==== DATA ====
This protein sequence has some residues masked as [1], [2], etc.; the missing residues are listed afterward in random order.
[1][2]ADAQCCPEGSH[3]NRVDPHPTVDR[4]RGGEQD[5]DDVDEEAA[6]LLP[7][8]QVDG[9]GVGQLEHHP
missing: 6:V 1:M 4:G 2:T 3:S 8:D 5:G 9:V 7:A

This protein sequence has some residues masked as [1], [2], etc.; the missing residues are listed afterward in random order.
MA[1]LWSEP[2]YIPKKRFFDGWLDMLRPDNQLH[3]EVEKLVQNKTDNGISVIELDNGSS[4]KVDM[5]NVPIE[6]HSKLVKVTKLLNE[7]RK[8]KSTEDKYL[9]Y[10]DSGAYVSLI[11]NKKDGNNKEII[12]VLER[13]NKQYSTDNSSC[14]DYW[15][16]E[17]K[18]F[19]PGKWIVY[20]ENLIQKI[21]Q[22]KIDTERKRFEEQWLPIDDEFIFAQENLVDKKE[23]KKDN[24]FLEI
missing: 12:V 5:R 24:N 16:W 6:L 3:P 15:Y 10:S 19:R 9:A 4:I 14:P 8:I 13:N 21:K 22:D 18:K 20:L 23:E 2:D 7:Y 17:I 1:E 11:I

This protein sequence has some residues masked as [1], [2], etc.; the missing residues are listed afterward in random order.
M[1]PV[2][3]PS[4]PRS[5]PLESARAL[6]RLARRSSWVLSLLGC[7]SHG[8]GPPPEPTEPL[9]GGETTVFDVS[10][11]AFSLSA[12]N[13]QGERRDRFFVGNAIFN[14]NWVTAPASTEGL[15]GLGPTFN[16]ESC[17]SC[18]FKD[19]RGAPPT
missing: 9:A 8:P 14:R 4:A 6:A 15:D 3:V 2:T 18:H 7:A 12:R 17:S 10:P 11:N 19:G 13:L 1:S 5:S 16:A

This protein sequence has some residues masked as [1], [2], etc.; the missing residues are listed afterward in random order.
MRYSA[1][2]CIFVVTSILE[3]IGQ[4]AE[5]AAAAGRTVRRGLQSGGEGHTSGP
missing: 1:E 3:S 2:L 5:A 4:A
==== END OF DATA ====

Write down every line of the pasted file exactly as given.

This protein sequence has some residues masked as [1], [2], etc.; the missing residues are listed afterward in random order.
[1][2]ADAQCCPEGSH[3]NRVDPHPTVDR[4]RGGEQD[5]DDVDEEAA[6]LLP[7][8]QVDG[9]GVGQLEHHP
missing: 6:V 1:M 4:G 2:T 3:S 8:D 5:G 9:V 7:A

This protein sequence has some residues masked as [1], [2], etc.; the missing residues are listed afterward in random order.
MA[1]LWSEP[2]YIPKKRFFDGWLDMLRPDNQLH[3]EVEKLVQNKTDNGISVIELDNGSS[4]KVDM[5]NVPIE[6]HSKLVKVTKLLNE[7]RK[8]KSTEDKYL[9]Y[10]DSGAYVSLI[11]NKKDGNNKEII[12]VLER[13]NKQYSTDNSSC[14]DYW[15][16]E[17]K[18]F[19]PGKWIVY[20]ENLIQKI[21]Q[22]KIDTERKRFEEQWLPIDDEFIFAQENLVDKKE[23]KKDN[24]FLEI
missing: 12:V 5:R 24:N 16:W 6:L 3:P 15:Y 10:S 19:R 9:A 4:I 14:P 8:I 13:N 21:K 22:D 18:K 20:L 23:E 2:D 7:Y 17:I 1:E 11:I

This protein sequence has some residues masked as [1], [2], etc.; the missing residues are listed afterward in random order.
M[1]PV[2][3]PS[4]PRS[5]PLESARAL[6]RLARRSSWVLSLLGC[7]SHG[8]GPPPEPTEPL[9]GGETTVFDVS[10][11]AFSLSA[12]N[13]QGERRDRFFVGNAIFN[14]NWVTAPASTEGL[15]GLGPTFN[16]ESC[17]SC[18]FKD[19]RGAPPT
missing: 9:A 8:P 14:R 4:A 6:A 15:D 3:V 2:T 18:H 7:A 12:R 17:S 10:P 11:N 19:G 13:L 1:S 5:S 16:A

This protein sequence has some residues masked as [1], [2], etc.; the missing residues are listed afterward in random order.
MRYSA[1][2]CIFVVTSILE[3]IGQ[4]AE[5]AAAAGRTVRRGLQSGGEGHTSGP
missing: 1:E 3:S 2:L 5:A 4:A